Patients need a separate referral for each allied health professional they’re referred to. They also need a separate referral for assessment and diagnosis services and treatment services.

Referrals for allied health treatment services can include up to 10 services per course of treatment.

You must retain referrals and management plan documents for 2 years.

Overview of the initiative

The item numbers for the initiative are designed to be used in 3 stages:

  1. Assessment and diagnosis.
  2. Making a treatment and management plan.
  3. Treatment services.

At the end of each stage, the responsible health professional should provide a written document. This could be a referral, a treatment plan or a report.

The table below shows the stages and the documents you need to provide at each stage.

Stage Health professional MBS items, referrals and reporting
Assessment and diagnosis Medical practitioners

To assess and diagnose patients:

If you need help from an allied health professional to diagnose the patient you must write a referral for up to 4 services.

Up to 8 allied health assessment services are payable per eligible child’s patient’s lifetime.

Allied health professionals

To assess and diagnose patients:

Each assessment service must be a minimum of 50 minutes.

The allied health professional must submit a report to the referring practitioner after the assessment.

Treatment and management plan Medical practitioners

To complete a treatment and management plan:

  • specialists and consultant physicians can use item 137 or 92141
  • general practitioners can use item 139 or 92142.

Only one treatment and management plan item is payable per eligible patient’s lifetime.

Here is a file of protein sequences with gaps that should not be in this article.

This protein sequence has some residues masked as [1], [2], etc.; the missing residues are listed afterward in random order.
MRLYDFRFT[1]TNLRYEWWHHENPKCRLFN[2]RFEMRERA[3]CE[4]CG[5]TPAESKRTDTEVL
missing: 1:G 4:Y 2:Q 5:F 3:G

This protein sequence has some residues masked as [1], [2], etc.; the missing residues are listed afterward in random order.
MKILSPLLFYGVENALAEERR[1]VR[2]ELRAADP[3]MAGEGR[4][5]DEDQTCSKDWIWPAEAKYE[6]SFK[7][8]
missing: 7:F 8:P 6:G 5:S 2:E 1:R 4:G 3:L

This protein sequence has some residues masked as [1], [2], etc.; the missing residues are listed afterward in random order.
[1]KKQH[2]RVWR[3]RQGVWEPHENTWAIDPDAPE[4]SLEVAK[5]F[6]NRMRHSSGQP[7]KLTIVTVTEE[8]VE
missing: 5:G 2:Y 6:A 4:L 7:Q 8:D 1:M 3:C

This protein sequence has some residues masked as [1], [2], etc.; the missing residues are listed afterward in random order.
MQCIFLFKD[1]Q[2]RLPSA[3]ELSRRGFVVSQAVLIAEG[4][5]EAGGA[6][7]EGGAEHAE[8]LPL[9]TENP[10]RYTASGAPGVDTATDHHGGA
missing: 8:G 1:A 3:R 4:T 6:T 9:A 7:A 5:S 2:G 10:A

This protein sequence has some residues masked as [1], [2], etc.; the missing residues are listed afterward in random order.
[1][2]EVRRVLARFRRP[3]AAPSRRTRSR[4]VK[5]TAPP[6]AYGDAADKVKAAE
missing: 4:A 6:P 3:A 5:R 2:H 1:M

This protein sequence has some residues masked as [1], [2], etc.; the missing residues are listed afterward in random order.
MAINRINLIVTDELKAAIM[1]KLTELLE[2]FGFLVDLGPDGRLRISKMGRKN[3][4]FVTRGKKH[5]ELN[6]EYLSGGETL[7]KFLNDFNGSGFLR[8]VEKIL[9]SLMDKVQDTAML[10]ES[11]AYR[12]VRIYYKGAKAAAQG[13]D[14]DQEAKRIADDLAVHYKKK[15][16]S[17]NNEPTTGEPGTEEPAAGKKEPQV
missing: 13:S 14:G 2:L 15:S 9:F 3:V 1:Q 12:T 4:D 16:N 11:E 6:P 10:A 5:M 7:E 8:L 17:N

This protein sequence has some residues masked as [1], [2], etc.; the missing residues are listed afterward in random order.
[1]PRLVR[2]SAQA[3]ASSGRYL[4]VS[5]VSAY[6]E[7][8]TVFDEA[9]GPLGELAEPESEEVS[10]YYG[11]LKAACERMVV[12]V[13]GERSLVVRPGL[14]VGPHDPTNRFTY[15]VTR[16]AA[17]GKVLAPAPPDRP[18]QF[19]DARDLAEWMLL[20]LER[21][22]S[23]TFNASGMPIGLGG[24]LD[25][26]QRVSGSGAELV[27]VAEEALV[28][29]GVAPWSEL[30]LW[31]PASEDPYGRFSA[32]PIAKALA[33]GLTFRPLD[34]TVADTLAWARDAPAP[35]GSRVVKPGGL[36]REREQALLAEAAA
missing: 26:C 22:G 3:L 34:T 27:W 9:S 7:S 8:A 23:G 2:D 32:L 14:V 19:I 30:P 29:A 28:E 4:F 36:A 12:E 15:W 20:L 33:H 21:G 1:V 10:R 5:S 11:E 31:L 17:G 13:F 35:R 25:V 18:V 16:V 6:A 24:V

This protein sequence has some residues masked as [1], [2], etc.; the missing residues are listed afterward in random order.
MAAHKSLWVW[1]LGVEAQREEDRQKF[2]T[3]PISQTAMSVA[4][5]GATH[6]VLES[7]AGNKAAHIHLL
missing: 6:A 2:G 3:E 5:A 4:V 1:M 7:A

If the treatment and management plan allocates allied health treatment services you must write a referral. A maximum of 10 services can be allocated in each course of treatment.

Up to 20 allied health treatment services are payable per eligible patient’s lifetime.

Treatment services Allied health professionals

To provide treatment services:

Each treatment service must be a minimum of 30 minutes.

The allied health professional must submit a report to the referring practitioner after each course of treatment.

Further information for medical practitioners

Treatment and management plan

Plans under MBS item 137 and 92141 or 139 and 92142 must include:

  • an assessment and diagnosis of a patient’s condition
  • a risk assessment covering
    • risk of contributing co-morbidity
    • environmental, physical, social and emotional risk factors that may apply to the patient or to another individual
  • treatment options and decisions
  • recommendations for medicine if required.

If you’ve allocated treatment services to allied health professionals, you must give them a copy of the completed treatment and management plan along with the referral. If you’re a specialist or consultant physician, you should also give a copy of the treatment and management plan to the initial referring provider.

Review and follow up

You should use the following MBS items or telehealth equivalents to review the plan or provide additional referrals:

Further information for allied health practitioners

A maximum limit of 4 allied health services per day applies for the eligible patient.

Written reports

Reports to the referring medical practitioner should include:

  • assessments carried out
  • treatment provided
  • recommendations on future management for the patient’s disability
  • advice given to third parties, for example, parents and schools.

More information

Read more about:

Contact us for Medicare provider enquiries.

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Page last updated: 1 March 2023.
QC 33771